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Excerpt: The Intern Files

How to get, keep, and make the most of your internship

By Jamie Fedorko - February 27, 2006

BAD NEWS FIRST: Most people rarely, if ever, get exactly the internship they desperately want. Some people want Real Time With Bill Maher, but they end up with The McEnroe Show. Others want to intern for Larry King but end up on a press tour with Don King. It happens.

The good news is there are tons of resources available to help you find something that fits with your goals.

First, explore your connections. Who do you know, how do you know them, and have you slept with their children who are your age? Key questions. Let's say you want to work in the record industry, and that your top three choices are Def Jam Recordings, Bad Boy Entertainment, and J Records. First: Rack your brain, your black books, your cell phone numbers, your e-mail contacts, your friends, and your family to see if you have a connection to anyone at these companies. Even if you don't know anyone personally, maybe there are two degrees of separation between you and a low-level staff member at one of the three companies. The truth is that most people get jobs through these more distant connections than through close ones.

So you find a friend of a friend of a friend at J Records. Your first step should be to set up a casual meeting to introducing yourself and begin the process of gluing your lips to their ass until you've gotten what you want out of them. That might sound like a joke, and it sort of is, but it is also the harsh reality of what it takes to get what you want in your career. If you're lucky, you'll actually get along with and maybe even genuinely like them. But more importantly, they need to like you.

Forget your opinions, your perception of your contact as a person, and sell yourself like a piece of high-priced meat. Get yourself sold and eaten alive as quickly as possible. This (the meeting-to-get-the-job) is going to be something you probably don't have much experience with, which will show. That's perfectly fine. The key to wooing your new connection is to appear optimistic about your future, yet cautious about the fact that it's really just begun. You want to find a way to make up for your lack of experience, usually with a noticeable sense of confidence. Confidence is intangible and cannot be easily faked. So don’t' try to sound egotistical and arrogant, but rather, optimistic, fresh but not naďve, strong, and composed. Just be yourself.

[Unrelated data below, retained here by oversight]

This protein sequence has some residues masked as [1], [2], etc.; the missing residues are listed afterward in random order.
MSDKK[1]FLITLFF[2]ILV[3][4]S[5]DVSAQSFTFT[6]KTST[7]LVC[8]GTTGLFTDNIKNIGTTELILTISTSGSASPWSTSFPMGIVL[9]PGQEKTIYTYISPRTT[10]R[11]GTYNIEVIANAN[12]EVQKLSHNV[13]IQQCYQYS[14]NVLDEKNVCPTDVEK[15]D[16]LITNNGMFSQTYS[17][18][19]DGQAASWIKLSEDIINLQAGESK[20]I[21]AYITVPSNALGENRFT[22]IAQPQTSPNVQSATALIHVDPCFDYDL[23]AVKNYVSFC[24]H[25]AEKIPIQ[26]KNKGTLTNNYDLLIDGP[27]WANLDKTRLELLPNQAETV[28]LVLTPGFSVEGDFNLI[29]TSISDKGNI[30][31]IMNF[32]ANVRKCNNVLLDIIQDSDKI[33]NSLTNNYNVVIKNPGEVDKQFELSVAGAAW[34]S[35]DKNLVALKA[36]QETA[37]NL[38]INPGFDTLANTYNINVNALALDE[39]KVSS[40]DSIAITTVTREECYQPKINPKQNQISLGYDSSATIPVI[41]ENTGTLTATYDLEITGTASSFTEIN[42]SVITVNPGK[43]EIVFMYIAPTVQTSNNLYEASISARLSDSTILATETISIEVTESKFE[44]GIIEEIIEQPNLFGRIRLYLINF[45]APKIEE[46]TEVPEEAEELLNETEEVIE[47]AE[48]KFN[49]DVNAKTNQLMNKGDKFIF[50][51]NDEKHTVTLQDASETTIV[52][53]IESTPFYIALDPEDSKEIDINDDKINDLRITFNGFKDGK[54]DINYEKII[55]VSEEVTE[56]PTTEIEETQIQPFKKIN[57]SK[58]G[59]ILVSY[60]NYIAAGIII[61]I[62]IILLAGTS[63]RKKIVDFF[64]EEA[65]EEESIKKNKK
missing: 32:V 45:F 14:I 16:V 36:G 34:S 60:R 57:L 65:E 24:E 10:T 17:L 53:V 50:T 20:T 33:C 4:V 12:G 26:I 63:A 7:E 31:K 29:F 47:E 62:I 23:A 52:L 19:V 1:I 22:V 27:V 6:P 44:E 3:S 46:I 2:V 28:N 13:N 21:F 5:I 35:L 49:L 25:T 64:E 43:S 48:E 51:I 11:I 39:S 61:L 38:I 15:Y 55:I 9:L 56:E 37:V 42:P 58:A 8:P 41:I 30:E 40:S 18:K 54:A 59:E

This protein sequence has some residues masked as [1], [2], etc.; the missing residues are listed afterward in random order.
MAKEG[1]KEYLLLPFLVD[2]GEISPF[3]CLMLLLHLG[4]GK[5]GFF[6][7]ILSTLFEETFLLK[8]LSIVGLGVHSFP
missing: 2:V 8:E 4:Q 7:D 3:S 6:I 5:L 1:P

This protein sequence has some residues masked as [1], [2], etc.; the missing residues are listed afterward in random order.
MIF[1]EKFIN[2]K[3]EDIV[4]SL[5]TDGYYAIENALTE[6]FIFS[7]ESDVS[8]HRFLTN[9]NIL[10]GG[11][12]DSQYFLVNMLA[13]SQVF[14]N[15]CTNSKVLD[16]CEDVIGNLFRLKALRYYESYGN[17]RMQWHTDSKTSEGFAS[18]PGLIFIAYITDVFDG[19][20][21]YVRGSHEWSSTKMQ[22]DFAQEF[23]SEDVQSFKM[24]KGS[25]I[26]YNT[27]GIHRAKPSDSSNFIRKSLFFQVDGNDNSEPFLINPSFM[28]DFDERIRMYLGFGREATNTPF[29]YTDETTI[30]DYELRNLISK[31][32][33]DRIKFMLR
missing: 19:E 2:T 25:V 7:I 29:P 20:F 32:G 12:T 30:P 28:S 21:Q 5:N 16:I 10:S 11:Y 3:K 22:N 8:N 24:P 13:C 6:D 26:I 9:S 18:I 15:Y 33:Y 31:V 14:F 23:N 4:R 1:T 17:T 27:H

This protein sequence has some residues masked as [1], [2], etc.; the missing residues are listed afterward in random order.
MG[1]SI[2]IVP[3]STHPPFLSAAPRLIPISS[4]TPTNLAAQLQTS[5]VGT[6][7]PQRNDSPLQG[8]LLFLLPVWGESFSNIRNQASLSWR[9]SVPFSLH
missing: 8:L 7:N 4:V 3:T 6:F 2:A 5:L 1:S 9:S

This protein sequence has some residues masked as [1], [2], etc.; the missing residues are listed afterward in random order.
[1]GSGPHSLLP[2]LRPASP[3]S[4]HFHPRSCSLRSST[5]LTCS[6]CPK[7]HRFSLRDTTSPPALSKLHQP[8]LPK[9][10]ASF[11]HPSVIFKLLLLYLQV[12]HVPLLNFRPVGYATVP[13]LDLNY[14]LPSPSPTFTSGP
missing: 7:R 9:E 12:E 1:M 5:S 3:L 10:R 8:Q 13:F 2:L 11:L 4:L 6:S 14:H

The bottom line is that this person is going to be sticking his or her neck out for you, which means that he or she is going to be represented by you to some degree. Recommending someone, particularly an intern, is an enormous favor and one that comes with great responsibility and gratitude on the part of the recommendee. In other words, don't get in over your head or lie to get the gig. Once you do get an internship, you're on the observation deck, and the person who gave you a reference will be too — so don't take it lightly.

But again: Just be yourself. More than likely, your connection will be someone who isn't much older than you, and who has probably had similar struggles. So don't try to be anything but you, because perceptive people — particularly people who are around your age — will see right through anything on your end that is contrived. Tell the person the same things you told your school's internship director: Why you want the internship, what qualifies you for the internship, what you can bring to an organization, and what you want to get out of it. As always, be honest. If you present yourself wholeheartedly and with integrity, and a company — or in this case, a single person — doesn't think you'd be a good fit, then you probably weren't meant to work there in the first place. That's perfectly fine. If you lie about what you want, where you want to be, and what you think you can do in order to get an internship, not only will you likely fail, but you'll probably be unhappy, and that's the worst-case scenario. This is an internship, not a job; you don't get paid and you don't have many bills to pay, so you still have room to get some career clarification, trying things out as you go, not simply doing what needs to be done just to make rent on time. Why waste time when still got it?

Once you've tried all of your connections, check out your school's database (ask about it in the school's career counseling office if you're not sure where to look). In the database you will find listings, by industry and location, of internship opportunities and contact information for the appropriate person at each site. At this stage, having a strong relationship with your internship advisers and director is very important. While there are many roads to travel in terms of finding available internships, none will be less windy than the road that runs directly through your school. The people in the internship and career offices likely have standing relationships with particular companies, and if not, they will be able to give you background information on any company they're familiar with. The bottom line is that your school is one of the best connections you have.